And curved over yon picture, I was certain;
I caught some fatigued tears in thy eyes-
for from thy love thou wert desperate,
but still unsure even, of the frayed tyings of cruel fate.
Ah, Matilda, your hair is still as black as the night
The guilty night, though nothing it may knoweth, of thy love,
and perhaps just as unknowing it seemingly is;
as th' tangled moon, and its dubious arrows
of unseen lilies, above
Shall singeth in uncertainty; and cordless dignity
And which song shall forever be left unreasoned
Until the end of our days arrive, and bereft us all
of this charismatic world-and all its dearest surge of false,
and oftentimes unholy, fakeness.
Oh Matilda, but such truest clarity was in thy eyes,
And frightened was I-upon seeing t'is;
As though never shrouded in barren lies
Like a love that this heart defines;
but never clear, as never is to be gained.
Ah, Matilda, and such frank clarity dismays me;
It threatens and stiffens and chortles me,
for I am certain I shan't be with thee-
and shall ever be without thee,
for thou detest and loathe me,
and be of no willingness at all-
to befriend, to hold, or to hear-
much less reward me with thy love,
as how I shall reward thee with mine.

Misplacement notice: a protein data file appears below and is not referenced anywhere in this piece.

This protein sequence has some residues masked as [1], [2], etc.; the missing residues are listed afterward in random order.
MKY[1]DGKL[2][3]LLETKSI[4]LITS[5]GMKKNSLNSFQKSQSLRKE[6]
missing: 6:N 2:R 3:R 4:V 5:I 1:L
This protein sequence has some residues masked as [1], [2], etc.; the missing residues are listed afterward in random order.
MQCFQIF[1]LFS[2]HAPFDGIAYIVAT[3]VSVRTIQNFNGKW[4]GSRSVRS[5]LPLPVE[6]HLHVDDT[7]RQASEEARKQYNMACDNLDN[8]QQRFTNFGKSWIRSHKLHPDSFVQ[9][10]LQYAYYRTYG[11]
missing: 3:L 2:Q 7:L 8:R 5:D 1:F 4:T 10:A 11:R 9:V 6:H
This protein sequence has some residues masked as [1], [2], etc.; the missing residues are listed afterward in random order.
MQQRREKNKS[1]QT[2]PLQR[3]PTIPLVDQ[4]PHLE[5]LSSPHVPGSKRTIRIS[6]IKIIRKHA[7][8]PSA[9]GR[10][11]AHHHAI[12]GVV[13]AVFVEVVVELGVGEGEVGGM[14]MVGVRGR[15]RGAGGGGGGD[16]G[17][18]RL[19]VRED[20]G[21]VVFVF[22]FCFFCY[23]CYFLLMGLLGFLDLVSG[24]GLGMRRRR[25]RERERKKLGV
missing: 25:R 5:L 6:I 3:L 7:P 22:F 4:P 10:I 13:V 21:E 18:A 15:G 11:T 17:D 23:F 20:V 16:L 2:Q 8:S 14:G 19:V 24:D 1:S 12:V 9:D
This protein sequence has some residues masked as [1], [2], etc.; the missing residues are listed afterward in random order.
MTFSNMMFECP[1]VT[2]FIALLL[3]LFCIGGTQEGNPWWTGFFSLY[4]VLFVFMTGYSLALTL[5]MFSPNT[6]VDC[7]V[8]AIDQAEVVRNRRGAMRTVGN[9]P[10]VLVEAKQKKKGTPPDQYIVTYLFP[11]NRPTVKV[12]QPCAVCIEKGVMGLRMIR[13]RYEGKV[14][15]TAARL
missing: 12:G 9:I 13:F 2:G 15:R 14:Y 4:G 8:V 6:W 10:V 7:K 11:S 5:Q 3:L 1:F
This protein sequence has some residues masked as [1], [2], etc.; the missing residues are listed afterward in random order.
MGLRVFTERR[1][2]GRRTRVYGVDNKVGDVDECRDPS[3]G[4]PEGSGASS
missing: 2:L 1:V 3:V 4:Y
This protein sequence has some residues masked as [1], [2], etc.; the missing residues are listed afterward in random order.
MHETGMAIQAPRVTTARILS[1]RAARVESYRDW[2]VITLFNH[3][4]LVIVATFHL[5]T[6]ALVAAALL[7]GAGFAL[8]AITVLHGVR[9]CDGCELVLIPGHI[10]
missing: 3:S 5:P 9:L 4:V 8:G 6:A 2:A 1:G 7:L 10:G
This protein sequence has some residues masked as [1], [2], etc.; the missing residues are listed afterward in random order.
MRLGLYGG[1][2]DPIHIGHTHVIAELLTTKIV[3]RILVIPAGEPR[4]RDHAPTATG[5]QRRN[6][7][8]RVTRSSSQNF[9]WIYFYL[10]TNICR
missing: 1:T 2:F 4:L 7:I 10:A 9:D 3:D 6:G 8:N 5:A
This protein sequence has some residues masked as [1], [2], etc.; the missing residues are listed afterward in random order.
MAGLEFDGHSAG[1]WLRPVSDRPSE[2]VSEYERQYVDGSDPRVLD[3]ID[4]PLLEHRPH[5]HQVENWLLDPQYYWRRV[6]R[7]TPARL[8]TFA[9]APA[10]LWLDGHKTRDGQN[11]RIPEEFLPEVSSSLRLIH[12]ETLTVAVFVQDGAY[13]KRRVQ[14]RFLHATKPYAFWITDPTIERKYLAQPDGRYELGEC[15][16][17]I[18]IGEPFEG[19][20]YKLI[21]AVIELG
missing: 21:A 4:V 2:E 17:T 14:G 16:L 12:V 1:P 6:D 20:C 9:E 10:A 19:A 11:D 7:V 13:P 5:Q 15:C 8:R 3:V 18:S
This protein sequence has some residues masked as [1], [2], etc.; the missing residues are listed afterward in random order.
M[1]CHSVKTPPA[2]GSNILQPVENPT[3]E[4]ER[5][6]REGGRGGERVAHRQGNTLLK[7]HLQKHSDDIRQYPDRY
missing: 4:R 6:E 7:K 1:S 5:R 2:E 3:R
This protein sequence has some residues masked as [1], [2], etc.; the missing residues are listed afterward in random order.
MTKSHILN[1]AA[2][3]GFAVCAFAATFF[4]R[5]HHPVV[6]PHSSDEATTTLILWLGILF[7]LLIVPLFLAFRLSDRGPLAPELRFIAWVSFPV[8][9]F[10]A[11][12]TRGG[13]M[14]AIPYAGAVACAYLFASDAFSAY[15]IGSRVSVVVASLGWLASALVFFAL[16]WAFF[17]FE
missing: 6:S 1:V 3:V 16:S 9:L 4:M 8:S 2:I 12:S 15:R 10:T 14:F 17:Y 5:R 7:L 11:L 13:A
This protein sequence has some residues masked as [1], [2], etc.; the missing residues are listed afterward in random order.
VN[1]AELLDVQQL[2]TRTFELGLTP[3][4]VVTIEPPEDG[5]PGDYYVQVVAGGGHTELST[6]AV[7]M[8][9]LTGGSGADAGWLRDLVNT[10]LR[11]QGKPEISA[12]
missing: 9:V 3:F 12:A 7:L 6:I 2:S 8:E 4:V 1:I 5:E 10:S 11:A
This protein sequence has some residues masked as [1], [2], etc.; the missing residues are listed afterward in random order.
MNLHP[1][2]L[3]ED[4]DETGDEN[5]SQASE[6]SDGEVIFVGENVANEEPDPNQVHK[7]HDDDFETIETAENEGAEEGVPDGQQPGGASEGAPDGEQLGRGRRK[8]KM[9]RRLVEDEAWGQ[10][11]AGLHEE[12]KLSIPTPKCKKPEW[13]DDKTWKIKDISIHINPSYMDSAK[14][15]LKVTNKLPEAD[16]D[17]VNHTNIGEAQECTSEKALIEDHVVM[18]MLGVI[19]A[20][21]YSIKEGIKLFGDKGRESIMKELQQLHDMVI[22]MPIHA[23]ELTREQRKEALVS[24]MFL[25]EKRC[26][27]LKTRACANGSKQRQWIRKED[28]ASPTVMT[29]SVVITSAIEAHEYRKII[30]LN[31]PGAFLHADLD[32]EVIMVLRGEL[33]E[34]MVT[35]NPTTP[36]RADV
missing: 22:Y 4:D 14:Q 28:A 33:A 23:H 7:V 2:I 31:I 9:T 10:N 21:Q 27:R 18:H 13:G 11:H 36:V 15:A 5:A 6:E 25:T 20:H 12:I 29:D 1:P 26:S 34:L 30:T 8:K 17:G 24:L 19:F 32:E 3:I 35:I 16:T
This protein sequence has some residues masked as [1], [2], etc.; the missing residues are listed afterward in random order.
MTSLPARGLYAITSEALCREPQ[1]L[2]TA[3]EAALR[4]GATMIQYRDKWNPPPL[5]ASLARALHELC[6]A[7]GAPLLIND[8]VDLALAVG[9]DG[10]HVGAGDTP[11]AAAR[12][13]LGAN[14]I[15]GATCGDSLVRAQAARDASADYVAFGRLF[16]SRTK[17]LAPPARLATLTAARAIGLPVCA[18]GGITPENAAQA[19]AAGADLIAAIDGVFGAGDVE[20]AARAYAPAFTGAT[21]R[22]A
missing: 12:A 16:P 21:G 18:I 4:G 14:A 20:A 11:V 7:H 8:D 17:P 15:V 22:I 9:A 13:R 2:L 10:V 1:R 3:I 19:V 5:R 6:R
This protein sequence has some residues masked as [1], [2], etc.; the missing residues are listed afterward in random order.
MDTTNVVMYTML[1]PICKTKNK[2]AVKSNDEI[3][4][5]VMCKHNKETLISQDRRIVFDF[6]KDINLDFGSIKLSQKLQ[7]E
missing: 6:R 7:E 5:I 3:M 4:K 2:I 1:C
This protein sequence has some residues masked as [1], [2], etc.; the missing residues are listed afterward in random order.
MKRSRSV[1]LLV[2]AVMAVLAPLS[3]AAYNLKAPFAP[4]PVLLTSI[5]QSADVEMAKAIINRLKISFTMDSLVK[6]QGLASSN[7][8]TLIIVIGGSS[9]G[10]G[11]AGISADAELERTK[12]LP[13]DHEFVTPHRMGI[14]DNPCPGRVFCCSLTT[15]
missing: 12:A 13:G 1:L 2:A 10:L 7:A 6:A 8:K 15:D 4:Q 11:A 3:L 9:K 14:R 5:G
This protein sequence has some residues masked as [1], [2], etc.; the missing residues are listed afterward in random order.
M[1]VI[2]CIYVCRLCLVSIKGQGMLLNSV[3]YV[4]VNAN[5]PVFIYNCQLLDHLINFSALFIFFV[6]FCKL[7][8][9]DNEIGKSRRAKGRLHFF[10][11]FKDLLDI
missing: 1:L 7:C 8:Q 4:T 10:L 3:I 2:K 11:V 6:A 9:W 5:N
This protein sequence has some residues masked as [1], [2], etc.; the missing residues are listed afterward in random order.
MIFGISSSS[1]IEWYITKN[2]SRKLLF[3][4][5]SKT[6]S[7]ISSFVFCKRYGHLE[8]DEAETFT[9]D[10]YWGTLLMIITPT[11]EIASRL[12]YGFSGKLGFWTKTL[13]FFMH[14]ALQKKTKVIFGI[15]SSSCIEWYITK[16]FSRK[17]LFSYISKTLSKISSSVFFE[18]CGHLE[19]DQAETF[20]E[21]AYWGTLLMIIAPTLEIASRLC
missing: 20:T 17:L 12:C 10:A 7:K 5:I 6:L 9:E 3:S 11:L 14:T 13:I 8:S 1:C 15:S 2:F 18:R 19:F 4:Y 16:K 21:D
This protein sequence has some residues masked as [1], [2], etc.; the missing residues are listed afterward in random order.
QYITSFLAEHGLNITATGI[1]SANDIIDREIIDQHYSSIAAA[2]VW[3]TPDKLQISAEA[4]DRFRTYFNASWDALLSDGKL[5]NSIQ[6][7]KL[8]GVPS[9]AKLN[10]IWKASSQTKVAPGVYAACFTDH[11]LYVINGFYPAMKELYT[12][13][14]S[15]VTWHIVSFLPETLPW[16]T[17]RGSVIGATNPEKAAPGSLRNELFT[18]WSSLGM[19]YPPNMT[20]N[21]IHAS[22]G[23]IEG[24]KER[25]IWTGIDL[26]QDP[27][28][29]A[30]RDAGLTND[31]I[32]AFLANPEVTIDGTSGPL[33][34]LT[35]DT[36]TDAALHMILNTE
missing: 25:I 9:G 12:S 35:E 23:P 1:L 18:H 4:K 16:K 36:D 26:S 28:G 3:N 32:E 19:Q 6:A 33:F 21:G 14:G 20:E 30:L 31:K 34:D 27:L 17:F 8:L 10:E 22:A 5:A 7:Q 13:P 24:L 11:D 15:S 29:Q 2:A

Matilda, this love is too strong-but so is, too poor
And neither is my heart plainly bruised;
For it is untouched still, but feeling like it has been flawed
Ah, why does this love have to be raw-and far indeed, too raw!
I, who is thy resilient friend, and fellow-sadly never am in thy flavour;
for in his soul only-thy love is rooted;
And this love is forever never winning-and it is sour,
Like a torn, mute flower; or like a better not, laughter.
And my heart is once more filled with dead leaves-
Ah, dead, dead leaves of undelight, and unjoy;
Whose cries kick and bend and strangle themselves-
all to no avail, and cause only all its devouring to fail,
For his doorless claws are to strong,
Stealing thy eyes from me for all day,
and duly all night long.
How discourteous! Virtual, but too far, still-